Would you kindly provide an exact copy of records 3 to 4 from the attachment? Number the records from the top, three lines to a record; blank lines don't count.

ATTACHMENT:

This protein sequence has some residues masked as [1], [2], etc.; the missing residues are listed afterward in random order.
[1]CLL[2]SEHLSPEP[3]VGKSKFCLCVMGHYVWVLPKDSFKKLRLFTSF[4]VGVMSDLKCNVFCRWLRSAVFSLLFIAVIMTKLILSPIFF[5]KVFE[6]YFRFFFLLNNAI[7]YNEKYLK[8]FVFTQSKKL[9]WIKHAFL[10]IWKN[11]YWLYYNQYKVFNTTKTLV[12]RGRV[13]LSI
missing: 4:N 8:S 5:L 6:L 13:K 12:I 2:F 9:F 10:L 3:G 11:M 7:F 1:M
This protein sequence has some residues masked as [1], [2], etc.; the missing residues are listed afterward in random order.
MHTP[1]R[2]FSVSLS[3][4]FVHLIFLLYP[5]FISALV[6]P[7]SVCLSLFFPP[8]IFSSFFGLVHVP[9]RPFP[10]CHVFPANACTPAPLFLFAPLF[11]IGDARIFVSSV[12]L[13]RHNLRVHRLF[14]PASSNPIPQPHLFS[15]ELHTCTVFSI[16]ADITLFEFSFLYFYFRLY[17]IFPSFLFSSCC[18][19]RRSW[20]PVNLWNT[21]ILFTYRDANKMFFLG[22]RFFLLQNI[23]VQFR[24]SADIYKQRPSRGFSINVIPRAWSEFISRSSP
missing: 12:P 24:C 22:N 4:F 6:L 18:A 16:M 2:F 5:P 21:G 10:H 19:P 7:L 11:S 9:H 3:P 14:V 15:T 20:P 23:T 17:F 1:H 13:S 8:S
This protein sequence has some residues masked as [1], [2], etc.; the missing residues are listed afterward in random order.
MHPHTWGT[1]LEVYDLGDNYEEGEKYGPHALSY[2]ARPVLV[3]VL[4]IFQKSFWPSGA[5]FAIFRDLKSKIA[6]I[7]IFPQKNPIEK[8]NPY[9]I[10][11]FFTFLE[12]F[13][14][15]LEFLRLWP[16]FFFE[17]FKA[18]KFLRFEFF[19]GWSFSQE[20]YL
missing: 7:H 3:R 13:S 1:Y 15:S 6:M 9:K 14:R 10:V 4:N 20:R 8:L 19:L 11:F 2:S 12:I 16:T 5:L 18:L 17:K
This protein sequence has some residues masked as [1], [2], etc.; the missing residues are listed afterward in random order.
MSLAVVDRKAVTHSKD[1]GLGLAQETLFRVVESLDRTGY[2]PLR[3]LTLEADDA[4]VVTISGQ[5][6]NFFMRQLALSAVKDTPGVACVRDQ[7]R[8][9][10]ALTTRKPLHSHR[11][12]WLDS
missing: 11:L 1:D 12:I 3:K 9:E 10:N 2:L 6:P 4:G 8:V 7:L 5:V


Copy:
This protein sequence has some residues masked as [1], [2], etc.; the missing residues are listed afterward in random order.
MHPHTWGT[1]LEVYDLGDNYEEGEKYGPHALSY[2]ARPVLV[3]VL[4]IFQKSFWPSGA[5]FAIFRDLKSKIA[6]I[7]IFPQKNPIEK[8]NPY[9]I[10][11]FFTFLE[12]F[13][14][15]LEFLRLWP[16]FFFE[17]FKA[18]KFLRFEFF[19]GWSFSQE[20]YL
missing: 7:H 3:R 13:S 1:Y 15:S 6:M 9:K 14:R 10:V 4:N 20:R 8:L 19:L 11:F 2:S 12:I 16:T 5:L 18:L 17:K
This protein sequence has some residues masked as [1], [2], etc.; the missing residues are listed afterward in random order.
MSLAVVDRKAVTHSKD[1]GLGLAQETLFRVVESLDRTGY[2]PLR[3]LTLEADDA[4]VVTISGQ[5][6]NFFMRQLALSAVKDTPGVACVRDQ[7]R[8][9][10]ALTTRKPLHSHR[11][12]WLDS
missing: 11:L 1:D 12:I 3:K 9:E 10:N 2:L 6:P 4:G 8:V 7:L 5:V